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Cushing's and Addison's disease: Testing and management (Proceedings)

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Apr 01, 2010



Addison's disease and Cushing's syndrome are opposite sides of the same coin. Both are manifestations of dysfunction of the adrenal glands. The adrenals, located right next t o the kidneys (ad-renal), are a pair of glands that secrete several hormones. There are three layers of the adrenals: the zona glomerulosa, zona fasciculata, and zona reticulosa, from exterior to interior. Characteristic hormones from these layers are aldosterone (glomerulosa), which controls sodium balance in the body, cortisol (fasciculate), a major steroid in the body, and sex hormones (reticulosa). The adrenal glands are stimulated to secrete their products by the pituitary via signaling with ACTH.

Addison's disease

The overwhelming majority of cases of Addison's disease (hypoadrenocorticism) are due to a primary failure of the adrenals. While a deficiency of sex hormones aren't often clinically significant in our patients, a deficiency of aldosterone, the product of the zona glomerulosa, and cortisol, a product of the zona fasciculata, can be significant and life threatening. In the absence of aldosterone, sodium and potassium become disregulated, causing hyponatremia and hyperkalemia. In addition to the direct life threatening effects of these electrolyte disorders, volume depletion associated the electrolyte imbalances can cause hypovolemic shock. Absence of cortisol can initially be more subtle: causing malaise, inappetance, and failure to thrive. However, with prolonged cortisol deficiency and stress, weakness, significant gastrointestinal ulceration, and anorexia can result.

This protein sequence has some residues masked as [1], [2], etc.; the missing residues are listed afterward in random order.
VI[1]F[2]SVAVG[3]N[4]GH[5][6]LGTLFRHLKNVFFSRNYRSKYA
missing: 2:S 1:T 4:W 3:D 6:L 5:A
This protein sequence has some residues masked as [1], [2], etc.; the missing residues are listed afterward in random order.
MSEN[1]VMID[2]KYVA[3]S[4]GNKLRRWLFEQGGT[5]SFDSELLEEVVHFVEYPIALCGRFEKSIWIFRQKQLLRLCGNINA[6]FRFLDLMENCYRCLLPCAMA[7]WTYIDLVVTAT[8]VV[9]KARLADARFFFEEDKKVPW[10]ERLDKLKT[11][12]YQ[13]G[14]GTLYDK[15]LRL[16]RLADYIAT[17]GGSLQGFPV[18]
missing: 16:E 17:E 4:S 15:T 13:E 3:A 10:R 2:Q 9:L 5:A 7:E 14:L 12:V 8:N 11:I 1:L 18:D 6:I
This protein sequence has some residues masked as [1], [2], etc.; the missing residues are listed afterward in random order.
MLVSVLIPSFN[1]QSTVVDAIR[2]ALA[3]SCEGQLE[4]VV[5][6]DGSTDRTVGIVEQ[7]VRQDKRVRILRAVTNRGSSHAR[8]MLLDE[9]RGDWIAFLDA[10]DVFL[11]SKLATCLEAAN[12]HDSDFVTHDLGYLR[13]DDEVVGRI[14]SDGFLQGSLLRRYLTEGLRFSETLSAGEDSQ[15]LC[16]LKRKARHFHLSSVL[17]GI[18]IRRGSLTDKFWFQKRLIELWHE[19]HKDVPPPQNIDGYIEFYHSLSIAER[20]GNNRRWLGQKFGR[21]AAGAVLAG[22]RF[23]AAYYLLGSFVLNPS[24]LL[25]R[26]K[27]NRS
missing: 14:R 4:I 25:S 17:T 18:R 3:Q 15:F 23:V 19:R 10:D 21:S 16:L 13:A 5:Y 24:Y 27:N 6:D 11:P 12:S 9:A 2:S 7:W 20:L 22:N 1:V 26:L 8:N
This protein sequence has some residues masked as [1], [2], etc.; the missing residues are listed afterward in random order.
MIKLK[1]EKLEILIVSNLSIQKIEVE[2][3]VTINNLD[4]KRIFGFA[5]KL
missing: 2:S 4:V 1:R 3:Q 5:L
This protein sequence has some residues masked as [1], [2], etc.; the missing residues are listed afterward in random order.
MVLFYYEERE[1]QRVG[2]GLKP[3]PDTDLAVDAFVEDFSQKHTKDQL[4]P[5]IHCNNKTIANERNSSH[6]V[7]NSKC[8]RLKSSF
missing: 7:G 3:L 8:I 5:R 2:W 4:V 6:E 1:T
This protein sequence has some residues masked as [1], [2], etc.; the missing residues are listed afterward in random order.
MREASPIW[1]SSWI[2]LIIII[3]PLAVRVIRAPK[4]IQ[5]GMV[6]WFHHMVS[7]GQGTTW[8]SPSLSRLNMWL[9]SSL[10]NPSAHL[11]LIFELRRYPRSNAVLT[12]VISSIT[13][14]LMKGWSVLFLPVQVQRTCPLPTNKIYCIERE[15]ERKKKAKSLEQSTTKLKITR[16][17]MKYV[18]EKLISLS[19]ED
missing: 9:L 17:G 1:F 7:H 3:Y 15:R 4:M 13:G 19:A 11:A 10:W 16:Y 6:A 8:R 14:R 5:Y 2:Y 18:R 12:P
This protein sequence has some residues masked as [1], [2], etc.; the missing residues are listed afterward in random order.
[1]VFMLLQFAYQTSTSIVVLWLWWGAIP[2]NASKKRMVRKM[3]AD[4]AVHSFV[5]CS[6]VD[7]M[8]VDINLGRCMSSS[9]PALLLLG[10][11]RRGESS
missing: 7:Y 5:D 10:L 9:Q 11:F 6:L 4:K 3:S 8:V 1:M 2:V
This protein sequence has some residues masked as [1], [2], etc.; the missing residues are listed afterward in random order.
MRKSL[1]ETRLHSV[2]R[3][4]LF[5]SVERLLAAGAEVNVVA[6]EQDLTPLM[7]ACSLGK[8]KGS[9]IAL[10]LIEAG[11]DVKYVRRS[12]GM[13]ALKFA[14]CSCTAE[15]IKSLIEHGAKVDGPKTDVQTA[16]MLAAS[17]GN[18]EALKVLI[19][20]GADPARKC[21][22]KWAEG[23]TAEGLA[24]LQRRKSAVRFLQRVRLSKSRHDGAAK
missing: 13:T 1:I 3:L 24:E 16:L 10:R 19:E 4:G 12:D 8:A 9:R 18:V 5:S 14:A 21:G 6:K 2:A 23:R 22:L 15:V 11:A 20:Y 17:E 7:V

Diagnosis


Table 1: ACTH stimulation test protocol.
After recognizing the possibility of Addison's disease, diagnosis is straightforward. A basal cortisol level can first be evaluated. If cortisol is greater than 2 ug/dL, it is extremely unlikely Addison's disease is present. Normal dogs can have low basal cortisols as well, therefore, if basal cortisol is low, a supraphysiologic dose of ACTH must be administered and cortisol levels are measured afterwards. If the adrenals are within normal limits, they will respond to the stimulation of the ACTH and the post cortisol level will be increased. In an Addison's patient, the adrenals are incapable of responding to even a supraphysiologic dose and post ACTH cortisol levels will be flat as with the pre level. Salient points of the ACTH stimulation test are listed in table 1.

Note that synthetic ACTH is preferred product due to variability in ACTH gel products. Dexamethasone administered during a crisis situation will not cross react with the assay. However, long term administration of ANY steroid will blunt the adrenal response.

Treatment


Table 2: Common options for treatment of typical Addison‘s disease.
Replacement of glucocorticoids is the hallmark of the management of Addison's disease. Additionally, mineralocorticoid deficiency must be addressed in all dogs with typical Addison's. The most common treatment options for Addison's disease are listed in table 2, along with pro's and con's of each. It should be noted, that a very small minority of dogs treated with DOCP may not need prednisone as listed, however, this is uncommon.

Prognosis for dogs with typical Addison's disease is excellent if they have committed owners willing to deal with the initial titration phase and vigiliantly monitor their pets.